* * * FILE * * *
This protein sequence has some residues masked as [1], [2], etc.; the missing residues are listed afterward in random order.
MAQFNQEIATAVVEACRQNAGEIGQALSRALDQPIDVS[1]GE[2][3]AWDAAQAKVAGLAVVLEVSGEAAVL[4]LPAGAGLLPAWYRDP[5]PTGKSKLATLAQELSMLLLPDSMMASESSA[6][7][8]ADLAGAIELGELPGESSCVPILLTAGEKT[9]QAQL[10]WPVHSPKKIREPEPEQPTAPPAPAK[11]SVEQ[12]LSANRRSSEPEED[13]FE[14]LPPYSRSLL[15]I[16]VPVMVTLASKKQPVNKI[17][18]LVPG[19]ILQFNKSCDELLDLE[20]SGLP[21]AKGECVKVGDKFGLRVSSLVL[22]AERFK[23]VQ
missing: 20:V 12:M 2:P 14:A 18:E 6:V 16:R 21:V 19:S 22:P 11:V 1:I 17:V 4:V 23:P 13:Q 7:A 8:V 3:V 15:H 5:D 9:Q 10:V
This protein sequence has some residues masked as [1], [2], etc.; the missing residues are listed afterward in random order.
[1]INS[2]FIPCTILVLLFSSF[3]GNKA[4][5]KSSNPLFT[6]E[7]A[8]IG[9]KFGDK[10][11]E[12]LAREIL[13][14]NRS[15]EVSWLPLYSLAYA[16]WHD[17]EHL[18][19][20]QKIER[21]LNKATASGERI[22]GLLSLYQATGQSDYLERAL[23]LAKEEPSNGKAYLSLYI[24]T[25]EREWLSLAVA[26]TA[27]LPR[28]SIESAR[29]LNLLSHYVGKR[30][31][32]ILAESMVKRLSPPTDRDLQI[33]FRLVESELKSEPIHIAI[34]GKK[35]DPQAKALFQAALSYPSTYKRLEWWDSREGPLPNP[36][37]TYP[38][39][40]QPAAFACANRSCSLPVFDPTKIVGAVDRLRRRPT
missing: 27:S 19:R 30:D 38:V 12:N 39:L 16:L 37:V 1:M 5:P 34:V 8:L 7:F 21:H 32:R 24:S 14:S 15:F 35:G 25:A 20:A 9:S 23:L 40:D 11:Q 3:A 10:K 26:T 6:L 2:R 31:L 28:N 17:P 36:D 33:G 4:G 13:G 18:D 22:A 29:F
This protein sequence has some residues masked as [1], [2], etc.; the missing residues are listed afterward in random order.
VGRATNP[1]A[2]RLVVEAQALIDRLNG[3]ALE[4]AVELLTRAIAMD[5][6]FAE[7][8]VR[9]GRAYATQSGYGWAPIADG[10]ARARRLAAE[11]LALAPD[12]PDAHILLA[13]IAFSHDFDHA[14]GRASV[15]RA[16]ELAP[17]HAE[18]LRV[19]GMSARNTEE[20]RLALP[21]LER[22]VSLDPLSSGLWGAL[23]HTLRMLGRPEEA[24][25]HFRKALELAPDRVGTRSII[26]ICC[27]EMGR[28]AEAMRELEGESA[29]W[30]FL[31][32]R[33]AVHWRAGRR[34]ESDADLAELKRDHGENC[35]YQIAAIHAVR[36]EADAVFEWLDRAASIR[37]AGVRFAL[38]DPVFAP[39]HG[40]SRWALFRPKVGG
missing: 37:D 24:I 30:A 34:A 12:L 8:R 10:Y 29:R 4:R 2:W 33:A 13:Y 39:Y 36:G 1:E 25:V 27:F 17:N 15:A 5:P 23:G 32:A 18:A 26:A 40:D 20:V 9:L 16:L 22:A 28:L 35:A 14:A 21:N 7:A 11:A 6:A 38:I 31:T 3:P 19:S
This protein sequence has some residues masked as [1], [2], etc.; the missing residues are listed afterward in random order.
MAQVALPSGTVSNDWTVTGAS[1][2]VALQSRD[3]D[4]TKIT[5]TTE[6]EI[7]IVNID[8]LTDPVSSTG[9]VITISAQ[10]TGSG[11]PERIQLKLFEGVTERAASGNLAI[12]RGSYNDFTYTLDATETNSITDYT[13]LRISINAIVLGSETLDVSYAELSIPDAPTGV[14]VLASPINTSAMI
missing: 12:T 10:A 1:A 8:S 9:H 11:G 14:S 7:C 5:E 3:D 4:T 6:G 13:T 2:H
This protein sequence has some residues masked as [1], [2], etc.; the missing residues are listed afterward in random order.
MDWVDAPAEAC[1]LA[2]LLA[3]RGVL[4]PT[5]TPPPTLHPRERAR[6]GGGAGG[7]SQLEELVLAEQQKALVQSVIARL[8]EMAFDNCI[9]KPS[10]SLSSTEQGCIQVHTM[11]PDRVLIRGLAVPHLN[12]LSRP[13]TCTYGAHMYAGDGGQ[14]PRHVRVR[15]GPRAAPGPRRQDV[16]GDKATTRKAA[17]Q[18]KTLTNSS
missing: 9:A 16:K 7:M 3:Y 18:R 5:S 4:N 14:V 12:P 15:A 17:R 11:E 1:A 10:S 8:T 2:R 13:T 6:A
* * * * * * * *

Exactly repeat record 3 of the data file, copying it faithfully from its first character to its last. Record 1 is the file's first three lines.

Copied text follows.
This protein sequence has some residues masked as [1], [2], etc.; the missing residues are listed afterward in random order.
VGRATNP[1]A[2]RLVVEAQALIDRLNG[3]ALE[4]AVELLTRAIAMD[5][6]FAE[7][8]VR[9]GRAYATQSGYGWAPIADG[10]ARARRLAAE[11]LALAPD[12]PDAHILLA[13]IAFSHDFDHA[14]GRASV[15]RA[16]ELAP[17]HAE[18]LRV[19]GMSARNTEE[20]RLALP[21]LER[22]VSLDPLSSGLWGAL[23]HTLRMLGRPEEA[24][25]HFRKALELAPDRVGTRSII[26]ICC[27]EMGR[28]AEAMRELEGESA[29]W[30]FL[31][32]R[33]AVHWRAGRR[34]ESDADLAELKRDHGENC[35]YQIAAIHAVR[36]EADAVFEWLDRAASIR[37]AGVRFAL[38]DPVFAP[39]HG[40]SRWALFRPKVGG
missing: 37:D 24:I 30:A 34:A 12:L 8:R 10:Y 29:R 4:R 2:W 33:A 13:Y 39:Y 36:G 1:E 25:V 27:F 17:N 15:A 5:P 23:G 32:A 18:A 26:A 40:D 20:V 9:L 16:L 22:A 28:L 35:A 14:A 21:N 7:A 11:A 6:A 38:I 31:T 3:P 19:S